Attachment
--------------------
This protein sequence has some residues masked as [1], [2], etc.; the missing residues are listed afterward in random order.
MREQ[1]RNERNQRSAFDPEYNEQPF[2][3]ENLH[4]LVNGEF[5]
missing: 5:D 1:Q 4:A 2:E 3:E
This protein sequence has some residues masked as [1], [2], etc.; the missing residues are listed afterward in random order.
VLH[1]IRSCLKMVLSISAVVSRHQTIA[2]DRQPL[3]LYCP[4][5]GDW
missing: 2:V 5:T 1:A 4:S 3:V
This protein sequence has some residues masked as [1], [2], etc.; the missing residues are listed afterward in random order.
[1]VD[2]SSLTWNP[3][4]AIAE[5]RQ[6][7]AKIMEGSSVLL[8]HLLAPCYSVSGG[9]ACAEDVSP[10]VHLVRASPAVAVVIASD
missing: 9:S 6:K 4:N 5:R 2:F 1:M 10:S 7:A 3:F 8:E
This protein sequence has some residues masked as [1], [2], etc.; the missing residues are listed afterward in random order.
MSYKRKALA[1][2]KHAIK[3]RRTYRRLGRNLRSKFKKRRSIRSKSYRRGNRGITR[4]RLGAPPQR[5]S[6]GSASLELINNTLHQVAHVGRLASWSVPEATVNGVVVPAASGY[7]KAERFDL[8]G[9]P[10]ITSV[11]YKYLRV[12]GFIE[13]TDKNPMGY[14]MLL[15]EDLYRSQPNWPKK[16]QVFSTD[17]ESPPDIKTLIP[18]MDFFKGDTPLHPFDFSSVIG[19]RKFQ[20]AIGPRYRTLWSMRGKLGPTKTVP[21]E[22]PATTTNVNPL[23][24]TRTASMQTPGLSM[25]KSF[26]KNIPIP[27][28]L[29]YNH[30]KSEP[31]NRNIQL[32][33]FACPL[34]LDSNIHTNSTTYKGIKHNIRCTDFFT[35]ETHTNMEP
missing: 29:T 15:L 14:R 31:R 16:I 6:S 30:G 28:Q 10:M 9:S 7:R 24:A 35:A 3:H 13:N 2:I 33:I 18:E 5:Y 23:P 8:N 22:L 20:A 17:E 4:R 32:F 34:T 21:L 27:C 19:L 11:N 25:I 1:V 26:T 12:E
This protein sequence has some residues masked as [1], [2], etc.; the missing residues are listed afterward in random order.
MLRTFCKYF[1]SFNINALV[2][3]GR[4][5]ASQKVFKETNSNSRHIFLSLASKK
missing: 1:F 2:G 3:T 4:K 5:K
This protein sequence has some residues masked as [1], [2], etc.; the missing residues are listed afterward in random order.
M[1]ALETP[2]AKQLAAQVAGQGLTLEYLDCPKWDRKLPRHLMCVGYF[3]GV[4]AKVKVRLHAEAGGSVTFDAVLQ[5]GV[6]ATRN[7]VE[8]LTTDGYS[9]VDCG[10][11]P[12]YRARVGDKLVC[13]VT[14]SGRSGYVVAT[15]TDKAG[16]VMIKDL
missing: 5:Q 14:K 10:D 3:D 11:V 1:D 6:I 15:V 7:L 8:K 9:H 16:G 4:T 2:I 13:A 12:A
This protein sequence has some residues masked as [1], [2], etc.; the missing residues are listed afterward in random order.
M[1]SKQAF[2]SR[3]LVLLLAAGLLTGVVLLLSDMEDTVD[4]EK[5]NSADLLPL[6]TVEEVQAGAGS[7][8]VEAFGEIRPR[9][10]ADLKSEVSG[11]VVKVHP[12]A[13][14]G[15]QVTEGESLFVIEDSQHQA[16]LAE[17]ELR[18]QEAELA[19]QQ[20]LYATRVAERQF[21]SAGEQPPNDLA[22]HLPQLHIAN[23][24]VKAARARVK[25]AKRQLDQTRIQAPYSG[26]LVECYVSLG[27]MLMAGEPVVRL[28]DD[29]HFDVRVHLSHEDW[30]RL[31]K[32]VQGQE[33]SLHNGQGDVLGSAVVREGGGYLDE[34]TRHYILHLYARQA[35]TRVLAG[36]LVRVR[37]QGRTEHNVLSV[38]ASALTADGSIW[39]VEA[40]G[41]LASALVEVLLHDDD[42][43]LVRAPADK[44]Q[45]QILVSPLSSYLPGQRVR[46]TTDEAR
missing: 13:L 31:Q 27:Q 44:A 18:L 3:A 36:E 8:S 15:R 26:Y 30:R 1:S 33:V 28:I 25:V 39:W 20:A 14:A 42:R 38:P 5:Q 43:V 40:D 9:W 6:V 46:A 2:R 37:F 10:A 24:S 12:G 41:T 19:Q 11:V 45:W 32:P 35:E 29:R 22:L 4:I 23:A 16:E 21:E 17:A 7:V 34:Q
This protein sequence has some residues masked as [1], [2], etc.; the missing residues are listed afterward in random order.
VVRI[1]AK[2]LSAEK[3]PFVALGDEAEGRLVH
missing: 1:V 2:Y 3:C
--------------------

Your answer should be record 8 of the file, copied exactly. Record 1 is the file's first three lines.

This protein sequence has some residues masked as [1], [2], etc.; the missing residues are listed afterward in random order.
VVRI[1]AK[2]LSAEK[3]PFVALGDEAEGRLVH
missing: 1:V 2:Y 3:C